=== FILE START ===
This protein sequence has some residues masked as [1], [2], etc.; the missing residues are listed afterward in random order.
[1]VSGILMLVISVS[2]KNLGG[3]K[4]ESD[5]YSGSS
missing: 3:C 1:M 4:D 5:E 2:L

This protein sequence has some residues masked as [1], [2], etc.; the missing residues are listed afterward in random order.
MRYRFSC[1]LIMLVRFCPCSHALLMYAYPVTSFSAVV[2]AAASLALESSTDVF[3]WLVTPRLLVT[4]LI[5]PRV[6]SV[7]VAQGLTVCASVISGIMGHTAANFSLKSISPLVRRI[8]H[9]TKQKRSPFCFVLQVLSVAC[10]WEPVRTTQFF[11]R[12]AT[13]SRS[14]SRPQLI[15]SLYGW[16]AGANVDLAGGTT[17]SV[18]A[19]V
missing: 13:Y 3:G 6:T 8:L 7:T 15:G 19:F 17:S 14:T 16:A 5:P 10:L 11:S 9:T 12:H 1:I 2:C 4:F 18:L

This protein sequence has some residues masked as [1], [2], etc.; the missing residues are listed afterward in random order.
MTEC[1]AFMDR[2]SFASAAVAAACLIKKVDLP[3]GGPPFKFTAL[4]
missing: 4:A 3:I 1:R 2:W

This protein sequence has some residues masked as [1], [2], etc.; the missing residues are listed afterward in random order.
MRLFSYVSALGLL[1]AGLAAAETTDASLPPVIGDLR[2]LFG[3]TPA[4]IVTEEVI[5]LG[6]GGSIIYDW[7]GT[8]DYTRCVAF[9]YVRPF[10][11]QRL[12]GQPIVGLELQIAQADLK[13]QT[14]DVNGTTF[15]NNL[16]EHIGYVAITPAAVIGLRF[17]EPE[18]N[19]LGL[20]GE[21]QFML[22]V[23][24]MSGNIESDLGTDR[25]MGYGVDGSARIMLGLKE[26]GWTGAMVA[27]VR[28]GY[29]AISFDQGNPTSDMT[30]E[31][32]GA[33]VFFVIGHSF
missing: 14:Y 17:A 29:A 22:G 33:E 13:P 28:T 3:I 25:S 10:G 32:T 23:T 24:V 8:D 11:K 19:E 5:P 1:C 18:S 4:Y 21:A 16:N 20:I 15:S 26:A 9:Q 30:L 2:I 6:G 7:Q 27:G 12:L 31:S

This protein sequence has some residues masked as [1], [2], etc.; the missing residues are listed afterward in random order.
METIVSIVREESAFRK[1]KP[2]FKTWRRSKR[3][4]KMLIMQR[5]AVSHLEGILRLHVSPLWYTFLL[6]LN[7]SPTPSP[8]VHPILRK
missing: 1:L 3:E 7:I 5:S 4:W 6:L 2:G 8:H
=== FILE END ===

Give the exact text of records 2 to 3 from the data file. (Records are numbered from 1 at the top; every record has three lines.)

This protein sequence has some residues masked as [1], [2], etc.; the missing residues are listed afterward in random order.
MRYRFSC[1]LIMLVRFCPCSHALLMYAYPVTSFSAVV[2]AAASLALESSTDVF[3]WLVTPRLLVT[4]LI[5]PRV[6]SV[7]VAQGLTVCASVISGIMGHTAANFSLKSISPLVRRI[8]H[9]TKQKRSPFCFVLQVLSVAC[10]WEPVRTTQFF[11]R[12]AT[13]SRS[14]SRPQLI[15]SLYGW[16]AGANVDLAGGTT[17]SV[18]A[19]V
missing: 13:Y 3:G 6:T 8:L 7:T 15:G 19:F 17:S 14:T 16:A 5:P 10:L 11:S 9:T 12:H 1:I 2:C 4:F 18:L

This protein sequence has some residues masked as [1], [2], etc.; the missing residues are listed afterward in random order.
MTEC[1]AFMDR[2]SFASAAVAAACLIKKVDLP[3]GGPPFKFTAL[4]
missing: 4:A 3:I 1:R 2:W